I am a current Statistics PhD student at Carnegie Mellon University. I received my M.S. from CMU in 2015 and graduated from the College of Saint Benedict in 2014, where I studied math and computer science.


My research interests are rooted in applications in the social sciences, with a current focus on forensic evidence and criminal justice reform.

I am currently involved with the center for statistics and applications in forensic evidence (CSAFE), and am focusing on probabilistic graphical models for combining evidence and identifying cognitive biases in forensic science. I have also worked on the application of new statistical methodology and experimental design for eyewitness identification lineup procedures and data analysis methods for proficiency testing of fingerprint examiners.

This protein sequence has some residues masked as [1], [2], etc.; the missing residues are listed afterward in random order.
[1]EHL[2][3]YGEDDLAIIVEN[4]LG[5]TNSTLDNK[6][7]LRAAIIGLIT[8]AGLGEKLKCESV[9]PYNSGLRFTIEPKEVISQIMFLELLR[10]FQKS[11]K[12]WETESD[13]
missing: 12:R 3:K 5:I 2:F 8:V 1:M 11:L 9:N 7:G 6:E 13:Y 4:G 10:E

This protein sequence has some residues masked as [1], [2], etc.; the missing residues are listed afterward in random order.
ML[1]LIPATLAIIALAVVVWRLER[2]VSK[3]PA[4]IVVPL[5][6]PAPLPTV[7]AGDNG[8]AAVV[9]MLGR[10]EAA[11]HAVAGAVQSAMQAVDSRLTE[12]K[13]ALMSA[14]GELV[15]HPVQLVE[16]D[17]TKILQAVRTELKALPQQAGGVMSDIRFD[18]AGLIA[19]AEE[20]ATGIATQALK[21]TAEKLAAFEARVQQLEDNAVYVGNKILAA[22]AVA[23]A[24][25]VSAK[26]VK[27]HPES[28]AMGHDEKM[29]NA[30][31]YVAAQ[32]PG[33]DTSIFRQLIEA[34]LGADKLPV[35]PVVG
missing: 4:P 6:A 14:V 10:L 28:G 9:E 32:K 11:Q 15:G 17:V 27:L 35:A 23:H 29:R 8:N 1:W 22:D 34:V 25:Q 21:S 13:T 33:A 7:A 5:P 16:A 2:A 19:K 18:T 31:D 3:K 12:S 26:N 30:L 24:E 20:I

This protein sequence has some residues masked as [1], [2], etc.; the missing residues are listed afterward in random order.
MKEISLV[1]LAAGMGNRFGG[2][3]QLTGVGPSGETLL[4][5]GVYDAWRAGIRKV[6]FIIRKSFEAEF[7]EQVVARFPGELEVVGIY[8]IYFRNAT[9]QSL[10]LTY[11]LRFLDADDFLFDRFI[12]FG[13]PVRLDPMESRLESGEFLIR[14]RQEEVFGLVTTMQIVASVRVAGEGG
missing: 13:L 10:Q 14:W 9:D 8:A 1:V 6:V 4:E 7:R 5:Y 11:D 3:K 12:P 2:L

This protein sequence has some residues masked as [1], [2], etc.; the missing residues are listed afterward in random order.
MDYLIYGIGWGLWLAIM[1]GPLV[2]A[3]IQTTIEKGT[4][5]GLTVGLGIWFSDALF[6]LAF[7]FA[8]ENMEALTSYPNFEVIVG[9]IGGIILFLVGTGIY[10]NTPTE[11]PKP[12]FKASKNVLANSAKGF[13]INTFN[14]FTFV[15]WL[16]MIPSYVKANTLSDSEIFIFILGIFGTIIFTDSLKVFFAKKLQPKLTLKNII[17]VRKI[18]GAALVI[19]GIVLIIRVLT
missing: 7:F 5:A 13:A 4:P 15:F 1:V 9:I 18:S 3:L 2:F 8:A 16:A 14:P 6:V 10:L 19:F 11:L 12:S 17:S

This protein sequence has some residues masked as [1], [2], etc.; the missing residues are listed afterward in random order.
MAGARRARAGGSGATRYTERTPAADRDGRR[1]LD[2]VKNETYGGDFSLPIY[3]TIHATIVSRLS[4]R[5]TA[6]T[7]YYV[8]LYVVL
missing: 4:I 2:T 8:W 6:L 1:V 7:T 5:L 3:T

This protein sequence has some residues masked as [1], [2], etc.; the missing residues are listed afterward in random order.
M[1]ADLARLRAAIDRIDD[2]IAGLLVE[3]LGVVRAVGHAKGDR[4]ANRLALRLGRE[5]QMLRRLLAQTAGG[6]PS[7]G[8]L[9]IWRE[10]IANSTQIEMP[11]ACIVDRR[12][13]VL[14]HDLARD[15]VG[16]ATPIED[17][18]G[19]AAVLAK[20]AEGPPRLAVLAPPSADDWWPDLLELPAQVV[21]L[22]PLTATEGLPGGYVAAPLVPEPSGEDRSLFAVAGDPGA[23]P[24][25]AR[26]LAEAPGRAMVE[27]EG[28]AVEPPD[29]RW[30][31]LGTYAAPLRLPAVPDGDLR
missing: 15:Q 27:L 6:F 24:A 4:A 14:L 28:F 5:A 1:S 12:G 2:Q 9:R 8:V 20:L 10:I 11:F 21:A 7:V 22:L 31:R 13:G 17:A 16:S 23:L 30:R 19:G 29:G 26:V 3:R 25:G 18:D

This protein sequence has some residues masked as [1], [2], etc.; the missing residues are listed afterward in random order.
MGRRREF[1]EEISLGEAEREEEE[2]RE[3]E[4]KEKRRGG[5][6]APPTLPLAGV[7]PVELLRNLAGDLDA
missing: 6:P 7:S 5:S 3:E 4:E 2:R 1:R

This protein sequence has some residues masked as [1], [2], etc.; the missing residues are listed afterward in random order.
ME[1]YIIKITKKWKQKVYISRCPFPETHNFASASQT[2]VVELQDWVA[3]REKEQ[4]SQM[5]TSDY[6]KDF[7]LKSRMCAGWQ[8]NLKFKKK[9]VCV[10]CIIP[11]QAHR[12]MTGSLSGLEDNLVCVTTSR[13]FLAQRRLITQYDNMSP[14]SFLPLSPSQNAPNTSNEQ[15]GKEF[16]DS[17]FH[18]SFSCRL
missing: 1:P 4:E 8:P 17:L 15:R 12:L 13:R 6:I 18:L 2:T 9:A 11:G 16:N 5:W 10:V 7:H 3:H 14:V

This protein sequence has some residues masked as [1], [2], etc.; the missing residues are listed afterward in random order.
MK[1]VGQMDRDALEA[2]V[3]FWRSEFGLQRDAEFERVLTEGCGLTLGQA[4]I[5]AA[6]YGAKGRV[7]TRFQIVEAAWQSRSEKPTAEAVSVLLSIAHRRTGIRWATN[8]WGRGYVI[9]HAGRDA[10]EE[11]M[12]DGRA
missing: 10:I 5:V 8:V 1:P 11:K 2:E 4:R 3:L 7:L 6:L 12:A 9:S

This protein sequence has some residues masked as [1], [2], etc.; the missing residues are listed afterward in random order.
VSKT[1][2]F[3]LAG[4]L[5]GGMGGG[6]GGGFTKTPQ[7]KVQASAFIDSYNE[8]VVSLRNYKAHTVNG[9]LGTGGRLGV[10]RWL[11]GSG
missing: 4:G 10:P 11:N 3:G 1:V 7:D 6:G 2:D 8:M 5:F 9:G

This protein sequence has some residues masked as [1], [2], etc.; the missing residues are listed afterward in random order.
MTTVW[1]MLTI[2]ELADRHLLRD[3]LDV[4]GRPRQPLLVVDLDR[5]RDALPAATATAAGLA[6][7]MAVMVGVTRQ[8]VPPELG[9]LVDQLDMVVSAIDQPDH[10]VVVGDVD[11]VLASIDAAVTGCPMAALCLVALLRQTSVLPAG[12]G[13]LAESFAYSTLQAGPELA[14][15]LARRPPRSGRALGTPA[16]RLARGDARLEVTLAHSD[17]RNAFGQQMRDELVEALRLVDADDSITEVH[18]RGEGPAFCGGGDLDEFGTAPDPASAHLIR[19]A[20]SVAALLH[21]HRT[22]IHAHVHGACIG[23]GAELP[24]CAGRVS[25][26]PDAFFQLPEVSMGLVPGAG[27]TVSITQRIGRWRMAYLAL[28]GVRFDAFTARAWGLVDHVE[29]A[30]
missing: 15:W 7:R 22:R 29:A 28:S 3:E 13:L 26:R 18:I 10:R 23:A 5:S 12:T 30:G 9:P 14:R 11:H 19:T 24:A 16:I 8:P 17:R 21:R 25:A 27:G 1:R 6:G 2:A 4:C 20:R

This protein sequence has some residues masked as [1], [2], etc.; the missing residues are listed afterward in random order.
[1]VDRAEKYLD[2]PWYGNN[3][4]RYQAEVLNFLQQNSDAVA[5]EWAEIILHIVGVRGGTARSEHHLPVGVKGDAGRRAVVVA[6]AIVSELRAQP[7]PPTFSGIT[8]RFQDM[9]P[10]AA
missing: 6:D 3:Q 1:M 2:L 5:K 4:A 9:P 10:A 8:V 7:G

My other research interests include data visualization, nonparametric inference, categorical data analysis, and statistics education.


I was the instructor for the 2017 Summer I session of Introduction to Probability Theory (36-225) and 2016 Summer II session of Experimental Design for Social and Behavioral Sciences (36-309) through the Carnegie Mellon University statistics department. I have also worked as a teaching assistant for various undergraduate statistics courses, as well as an undergraduate teaching assistant for calculus at the College of Saint Benedict.

I also designed a series of introductory probability lectures as a supplemental program for forensics students participating in the Summer Undergraduate Research Program (SURE) in both 2016 and 2017. Lecture slides and board examples were developed for this program.